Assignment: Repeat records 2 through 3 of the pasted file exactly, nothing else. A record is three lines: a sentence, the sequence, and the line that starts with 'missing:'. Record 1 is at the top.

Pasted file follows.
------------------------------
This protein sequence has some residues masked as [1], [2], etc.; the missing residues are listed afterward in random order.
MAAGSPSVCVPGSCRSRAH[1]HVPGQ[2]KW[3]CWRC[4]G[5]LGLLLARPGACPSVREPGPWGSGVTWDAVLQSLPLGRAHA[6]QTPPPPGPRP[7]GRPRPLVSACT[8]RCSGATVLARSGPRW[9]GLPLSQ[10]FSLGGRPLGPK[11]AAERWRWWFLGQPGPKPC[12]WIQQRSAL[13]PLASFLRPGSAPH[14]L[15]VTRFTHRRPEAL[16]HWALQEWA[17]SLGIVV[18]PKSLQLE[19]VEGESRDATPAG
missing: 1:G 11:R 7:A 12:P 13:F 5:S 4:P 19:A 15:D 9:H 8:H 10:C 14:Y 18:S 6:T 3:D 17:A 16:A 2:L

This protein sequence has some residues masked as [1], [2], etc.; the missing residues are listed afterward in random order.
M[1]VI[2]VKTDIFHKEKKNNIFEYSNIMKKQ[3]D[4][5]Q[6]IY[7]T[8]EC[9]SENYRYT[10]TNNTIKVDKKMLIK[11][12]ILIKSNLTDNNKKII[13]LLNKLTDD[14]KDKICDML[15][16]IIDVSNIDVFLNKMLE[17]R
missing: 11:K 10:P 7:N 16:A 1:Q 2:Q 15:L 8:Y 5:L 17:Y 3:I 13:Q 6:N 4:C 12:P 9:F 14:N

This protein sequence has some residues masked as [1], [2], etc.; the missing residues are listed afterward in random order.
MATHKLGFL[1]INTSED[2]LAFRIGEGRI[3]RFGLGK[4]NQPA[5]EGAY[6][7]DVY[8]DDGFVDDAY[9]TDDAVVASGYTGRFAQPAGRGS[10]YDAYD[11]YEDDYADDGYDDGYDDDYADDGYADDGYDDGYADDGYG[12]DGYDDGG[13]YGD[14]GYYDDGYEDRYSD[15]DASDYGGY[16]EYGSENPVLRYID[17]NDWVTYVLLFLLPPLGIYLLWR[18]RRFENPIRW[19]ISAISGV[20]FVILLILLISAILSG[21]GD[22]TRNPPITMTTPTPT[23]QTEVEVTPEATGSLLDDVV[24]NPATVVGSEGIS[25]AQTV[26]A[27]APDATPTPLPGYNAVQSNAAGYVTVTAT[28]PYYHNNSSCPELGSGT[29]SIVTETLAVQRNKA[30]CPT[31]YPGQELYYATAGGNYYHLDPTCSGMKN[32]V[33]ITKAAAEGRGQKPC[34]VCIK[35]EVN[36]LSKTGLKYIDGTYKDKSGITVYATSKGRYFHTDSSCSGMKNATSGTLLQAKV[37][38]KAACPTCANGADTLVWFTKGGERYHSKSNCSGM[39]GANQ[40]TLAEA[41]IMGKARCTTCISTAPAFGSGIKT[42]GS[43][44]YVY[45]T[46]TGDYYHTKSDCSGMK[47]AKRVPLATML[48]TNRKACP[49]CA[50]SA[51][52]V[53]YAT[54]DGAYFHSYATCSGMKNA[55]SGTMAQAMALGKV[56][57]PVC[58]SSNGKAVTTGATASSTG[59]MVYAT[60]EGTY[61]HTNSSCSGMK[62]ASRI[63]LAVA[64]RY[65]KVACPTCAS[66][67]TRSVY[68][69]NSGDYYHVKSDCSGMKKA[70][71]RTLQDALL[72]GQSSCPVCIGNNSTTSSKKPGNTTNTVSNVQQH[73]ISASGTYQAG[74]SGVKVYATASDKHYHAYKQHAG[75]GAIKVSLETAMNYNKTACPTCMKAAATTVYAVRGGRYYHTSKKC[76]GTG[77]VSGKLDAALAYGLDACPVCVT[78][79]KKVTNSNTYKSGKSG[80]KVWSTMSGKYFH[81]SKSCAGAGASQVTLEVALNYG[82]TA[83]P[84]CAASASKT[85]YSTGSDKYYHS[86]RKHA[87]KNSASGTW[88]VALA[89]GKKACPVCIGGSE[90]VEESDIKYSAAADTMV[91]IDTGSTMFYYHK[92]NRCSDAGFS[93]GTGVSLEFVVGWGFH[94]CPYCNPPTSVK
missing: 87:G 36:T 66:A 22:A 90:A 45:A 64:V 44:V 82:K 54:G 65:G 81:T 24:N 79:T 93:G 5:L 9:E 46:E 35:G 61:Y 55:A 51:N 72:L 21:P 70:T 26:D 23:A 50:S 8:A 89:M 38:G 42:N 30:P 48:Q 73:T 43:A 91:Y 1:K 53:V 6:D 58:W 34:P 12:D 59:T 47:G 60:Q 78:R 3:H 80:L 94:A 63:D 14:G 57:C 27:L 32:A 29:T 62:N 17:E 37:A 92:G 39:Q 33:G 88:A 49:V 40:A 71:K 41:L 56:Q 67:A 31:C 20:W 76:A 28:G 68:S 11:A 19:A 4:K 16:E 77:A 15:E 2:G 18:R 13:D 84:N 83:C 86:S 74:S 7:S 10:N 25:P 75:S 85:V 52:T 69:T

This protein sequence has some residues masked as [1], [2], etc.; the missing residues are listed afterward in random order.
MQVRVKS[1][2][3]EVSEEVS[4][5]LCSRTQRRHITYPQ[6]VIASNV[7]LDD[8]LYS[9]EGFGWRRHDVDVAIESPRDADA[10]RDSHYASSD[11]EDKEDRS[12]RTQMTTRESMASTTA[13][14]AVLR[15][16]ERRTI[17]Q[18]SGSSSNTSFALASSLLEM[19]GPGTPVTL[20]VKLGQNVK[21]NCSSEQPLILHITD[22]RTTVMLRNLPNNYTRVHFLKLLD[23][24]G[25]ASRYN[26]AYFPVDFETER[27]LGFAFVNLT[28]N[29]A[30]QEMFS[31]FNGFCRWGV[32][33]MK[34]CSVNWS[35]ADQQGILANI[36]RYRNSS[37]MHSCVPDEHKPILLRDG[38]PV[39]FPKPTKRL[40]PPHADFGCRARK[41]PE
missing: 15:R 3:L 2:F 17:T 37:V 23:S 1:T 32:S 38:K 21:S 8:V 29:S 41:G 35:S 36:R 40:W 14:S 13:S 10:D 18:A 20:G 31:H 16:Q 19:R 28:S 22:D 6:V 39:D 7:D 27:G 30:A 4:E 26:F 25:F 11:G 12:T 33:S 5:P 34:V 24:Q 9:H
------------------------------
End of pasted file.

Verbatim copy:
This protein sequence has some residues masked as [1], [2], etc.; the missing residues are listed afterward in random order.
M[1]VI[2]VKTDIFHKEKKNNIFEYSNIMKKQ[3]D[4][5]Q[6]IY[7]T[8]EC[9]SENYRYT[10]TNNTIKVDKKMLIK[11][12]ILIKSNLTDNNKKII[13]LLNKLTDD[14]KDKICDML[15][16]IIDVSNIDVFLNKMLE[17]R
missing: 11:K 10:P 7:N 16:A 1:Q 2:Q 15:L 8:Y 5:L 17:Y 3:I 13:Q 6:N 4:C 12:P 9:F 14:N

This protein sequence has some residues masked as [1], [2], etc.; the missing residues are listed afterward in random order.
MATHKLGFL[1]INTSED[2]LAFRIGEGRI[3]RFGLGK[4]NQPA[5]EGAY[6][7]DVY[8]DDGFVDDAY[9]TDDAVVASGYTGRFAQPAGRGS[10]YDAYD[11]YEDDYADDGYDDGYDDDYADDGYADDGYDDGYADDGYG[12]DGYDDGG[13]YGD[14]GYYDDGYEDRYSD[15]DASDYGGY[16]EYGSENPVLRYID[17]NDWVTYVLLFLLPPLGIYLLWR[18]RRFENPIRW[19]ISAISGV[20]FVILLILLISAILSG[21]GD[22]TRNPPITMTTPTPT[23]QTEVEVTPEATGSLLDDVV[24]NPATVVGSEGIS[25]AQTV[26]A[27]APDATPTPLPGYNAVQSNAAGYVTVTAT[28]PYYHNNSSCPELGSGT[29]SIVTETLAVQRNKA[30]CPT[31]YPGQELYYATAGGNYYHLDPTCSGMKN[32]V[33]ITKAAAEGRGQKPC[34]VCIK[35]EVN[36]LSKTGLKYIDGTYKDKSGITVYATSKGRYFHTDSSCSGMKNATSGTLLQAKV[37][38]KAACPTCANGADTLVWFTKGGERYHSKSNCSGM[39]GANQ[40]TLAEA[41]IMGKARCTTCISTAPAFGSGIKT[42]GS[43][44]YVY[45]T[46]TGDYYHTKSDCSGMK[47]AKRVPLATML[48]TNRKACP[49]CA[50]SA[51][52]V[53]YAT[54]DGAYFHSYATCSGMKNA[55]SGTMAQAMALGKV[56][57]PVC[58]SSNGKAVTTGATASSTG[59]MVYAT[60]EGTY[61]HTNSSCSGMK[62]ASRI[63]LAVA[64]RY[65]KVACPTCAS[66][67]TRSVY[68][69]NSGDYYHVKSDCSGMKKA[70][71]RTLQDALL[72]GQSSCPVCIGNNSTTSSKKPGNTTNTVSNVQQH[73]ISASGTYQAG[74]SGVKVYATASDKHYHAYKQHAG[75]GAIKVSLETAMNYNKTACPTCMKAAATTVYAVRGGRYYHTSKKC[76]GTG[77]VSGKLDAALAYGLDACPVCVT[78][79]KKVTNSNTYKSGKSG[80]KVWSTMSGKYFH[81]SKSCAGAGASQVTLEVALNYG[82]TA[83]P[84]CAASASKT[85]YSTGSDKYYHS[86]RKHA[87]KNSASGTW[88]VALA[89]GKKACPVCIGGSE[90]VEESDIKYSAAADTMV[91]IDTGSTMFYYHK[92]NRCSDAGFS[93]GTGVSLEFVVGWGFH[94]CPYCNPPTSVK
missing: 87:G 36:T 66:A 22:A 90:A 45:A 64:V 44:V 82:K 54:G 65:G 81:T 24:N 79:T 93:G 5:L 9:E 46:E 35:G 61:Y 55:A 51:N 72:L 21:P 70:T 26:D 23:A 50:S 8:A 89:M 38:G 42:N 30:P 48:Q 73:T 43:A 91:Y 1:K 53:V 6:D 58:W 34:P 12:D 59:T 47:G 60:Q 78:R 3:H 80:L 94:A 63:D 14:G 57:C 27:L 32:A 29:T 62:N 17:E 37:A 92:G 39:Q 33:G 88:A 49:V 40:A 71:K 41:L 56:Q 67:A 31:C 20:W 76:A 28:G 68:S 11:A 19:A 4:K 16:E 77:A 15:E 2:G 18:R 13:D 84:N 83:C 86:S 74:S 7:S 10:N 25:P 75:S 85:V 52:T 69:T